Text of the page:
I noticed that as well.
And also things like the heat coming up off the flames and warping our perspective, and those sort of things. It’s like the confinement of the people on the bridge when we walk in and we see them confined in their sleeping bags and their tents — in a narrow space. And these were people that were just trying to survive. Whatever happened, I don’t know. And there was so much restriction, and I think that’s another element of what’s going on — we’re restricted and confined to our own selves in a way, just trying to figure this out. It’s a theme that will run probably until the day this series is over. You have to hold onto that one piece of you that’s surviving being consumed and yet out of the ashes of that comes something different.
I’ve definitely felt that this season. Obviously, it’s always been there, but previously so much of it was about pure physical survival, but now it is survival of the soul and how am I going to survive who I used to be in this new world? I’ve definitely noticed that ramped up across the board this season.
Yeah, and it has to do with surviving with other people. Carol recognizes that is the conflict. You’ve got to be around. You’ve got to be with people. What is the point if you’re not? Who are you fighting for?
This is the first time we’ve been back in downtown Atlanta since season 1. What was it like getting out of the studio and out of the woods?
It was really nice getting into a new location. You know, some of the fans got some sneak peeks into what we were doing because it’s very difficult to keep that under wraps in the middle of a big city with skyscrapers and everybody looking down. But it was fun. Also, that whole territory is a threat because they had hoped they had moved away from a city being overrun by walkers, and here we are going on 85 north back into Atlanta, so that was an unfortunate new threat, following this car. And you see how poignant it is to look out the window and see all that decay. She says, “How did we get here?” That’s the really big picture. This whole thriving city is just a wasteland with death all around.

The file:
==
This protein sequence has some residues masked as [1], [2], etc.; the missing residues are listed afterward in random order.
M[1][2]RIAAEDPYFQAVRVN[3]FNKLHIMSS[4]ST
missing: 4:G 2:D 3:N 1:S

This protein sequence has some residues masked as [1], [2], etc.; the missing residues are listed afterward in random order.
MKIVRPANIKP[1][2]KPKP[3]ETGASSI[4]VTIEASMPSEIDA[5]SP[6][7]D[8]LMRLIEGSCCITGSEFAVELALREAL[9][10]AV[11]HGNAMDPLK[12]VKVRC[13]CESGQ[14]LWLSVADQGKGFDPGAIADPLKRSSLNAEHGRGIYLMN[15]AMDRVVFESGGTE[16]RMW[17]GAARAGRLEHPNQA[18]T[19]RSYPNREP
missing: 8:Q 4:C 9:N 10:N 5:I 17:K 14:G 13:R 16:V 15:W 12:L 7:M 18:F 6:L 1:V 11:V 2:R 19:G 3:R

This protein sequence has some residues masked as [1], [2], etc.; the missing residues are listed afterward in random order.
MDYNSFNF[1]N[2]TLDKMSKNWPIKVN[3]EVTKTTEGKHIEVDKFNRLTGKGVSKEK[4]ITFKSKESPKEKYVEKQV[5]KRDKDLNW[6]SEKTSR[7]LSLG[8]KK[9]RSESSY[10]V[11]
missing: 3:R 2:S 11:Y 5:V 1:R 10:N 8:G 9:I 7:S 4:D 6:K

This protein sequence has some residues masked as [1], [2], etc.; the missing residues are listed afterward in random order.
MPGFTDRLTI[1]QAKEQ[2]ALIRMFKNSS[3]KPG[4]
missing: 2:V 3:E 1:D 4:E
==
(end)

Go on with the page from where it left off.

When I was on set as you guys were filming that scene in the temporary housing, Norman told me the following: “There’s a certain yin-and-yang element to [Daryl and Carol], which flip-flops every 5 minutes. Sort of like me and Melissa, to be honest. I mean, I love Melissa, she’s fun to work with, and at the same time we’ll scream at each other. As soon as the camera stops rolling, we’ll start yelling at each other and we’ll be back to normal like in two seconds.” Would you agree with that assessment?